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Due out in late 2015, the sixth-generation Chevrolet Camaro could get smaller engine options but isn’t likely to change its design theme too much hints chief engineer Al Oppenheiser.
With development of the car currently under way, a finished product is still a long way off, but recent comments by Oppenheiser reveal the key areas of concern, from weight, to fuel economy, to the sports car’s distinctive styling.
From an engineering standpoint, weight is a major issue. Oppenheiser admits the current car has been critiqued for being heavy. “We always get hammered for mass, and that’s not going to be getting easier going forward,” he told Automotive News.
Related to that is the choice of engines, with CAFE (corporate average fuel economy) targets requiring significantly more efficient engines. As a result, Oppenheiser says everything is currently on the table, from displacement to the number of cylinders. And with rumors of a turbocharged V6 Mustang or even a turbo 4-cylinder, Chevy has to be thinking similar thoughts.
But perhaps the biggest issue of concern is the styling of the modern Camaro, which is believed to be much of the reason for the car’s success, overtaking the Mustang in sales for the past two years. Oppenheiser readily admits that, “In some ways it is actually going to be tougher,” to redesign what has become an instant fan favorite.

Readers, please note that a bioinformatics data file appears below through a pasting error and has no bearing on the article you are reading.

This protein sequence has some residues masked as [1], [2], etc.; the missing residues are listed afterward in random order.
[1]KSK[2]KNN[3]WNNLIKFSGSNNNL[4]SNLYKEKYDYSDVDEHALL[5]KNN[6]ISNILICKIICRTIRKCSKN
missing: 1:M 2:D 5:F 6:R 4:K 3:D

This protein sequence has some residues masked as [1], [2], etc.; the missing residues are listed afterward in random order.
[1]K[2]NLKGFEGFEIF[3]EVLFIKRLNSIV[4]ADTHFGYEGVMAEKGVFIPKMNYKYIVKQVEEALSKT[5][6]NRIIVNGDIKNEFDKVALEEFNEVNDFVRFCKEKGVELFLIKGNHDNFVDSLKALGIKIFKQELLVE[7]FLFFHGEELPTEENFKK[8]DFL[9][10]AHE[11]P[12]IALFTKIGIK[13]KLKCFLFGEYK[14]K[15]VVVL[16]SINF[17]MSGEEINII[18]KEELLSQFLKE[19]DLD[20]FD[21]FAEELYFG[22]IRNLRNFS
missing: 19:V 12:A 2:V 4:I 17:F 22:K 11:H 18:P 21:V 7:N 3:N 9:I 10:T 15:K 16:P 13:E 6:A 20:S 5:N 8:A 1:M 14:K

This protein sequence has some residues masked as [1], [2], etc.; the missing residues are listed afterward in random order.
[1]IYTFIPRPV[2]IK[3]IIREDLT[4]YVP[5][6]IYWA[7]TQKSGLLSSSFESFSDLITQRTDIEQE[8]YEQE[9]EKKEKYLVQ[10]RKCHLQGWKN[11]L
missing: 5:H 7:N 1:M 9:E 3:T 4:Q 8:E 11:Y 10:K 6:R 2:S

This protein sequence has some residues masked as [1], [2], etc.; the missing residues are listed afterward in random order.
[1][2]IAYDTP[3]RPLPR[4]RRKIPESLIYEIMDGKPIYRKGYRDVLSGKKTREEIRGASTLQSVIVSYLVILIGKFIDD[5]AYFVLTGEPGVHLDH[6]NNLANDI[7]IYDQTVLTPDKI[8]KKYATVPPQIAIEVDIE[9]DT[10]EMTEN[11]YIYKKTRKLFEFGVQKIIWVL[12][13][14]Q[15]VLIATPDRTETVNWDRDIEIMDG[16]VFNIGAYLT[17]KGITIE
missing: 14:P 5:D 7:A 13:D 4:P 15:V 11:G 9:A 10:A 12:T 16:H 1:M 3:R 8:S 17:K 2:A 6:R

Perhaps his most telling comment, Oppenheiser hints that the styling update is likely to be evolution and not revolution. “We always have to stay fresh and ahead.” Still, he says, “we do not want to lose the fact that we have nearly 40 percent of the market.”
Sure, it was pretty comical to watch Adolf Hitler get upset over the announcement of Shelby’s GT500 trumping Chevy‘s Camaro ZL1 on paper, but now things have gotten pretty serious with Camaro Chief Engineer Al Oppenheiser predicting that the ZL1 will be quicker to 60-mph than the GT500 and even calls out the GT500′s Nurburgring time.
“We’ve done simulations. We predict that the ZL1 will be quicker to 60 than the  GT500… We ran the Nürburgring and released a time. Ford took the GT500, too, and never released a time. I guess you can draw your own conclusions,” Oppenheiser said openly at an Arizona drive event for the Camaro ZL1.
Now on paper and for those that believe numbers never lie, the Ford Shelby Mustang GT500 with 650-hp and 600 lb-ft of torque in a 3,850-lb body should easily outpace the Camaro ZL1′s 580-hp and 556 lb-ft of torque in a heavier 4,120-lb body. But Oppenheiser has no doubt that the ZL1 would be quicker around Nurburgring than the GT500.
It’s a bold claim surely, but it could be warranted given that the GT500 still features a solid rear-axle while the ZL1 sports all-independent suspension with third-generation Magnetic Ride shocks and a high-tech traction control system borrowed from the Corvette ZR1.
Hopefully it’ll get settled one day, ZL1 versus GT500 on a real track with the same driver. Until then, it’ll remain a war of the words.
GALLERY: Chevrolet Camaro ZL1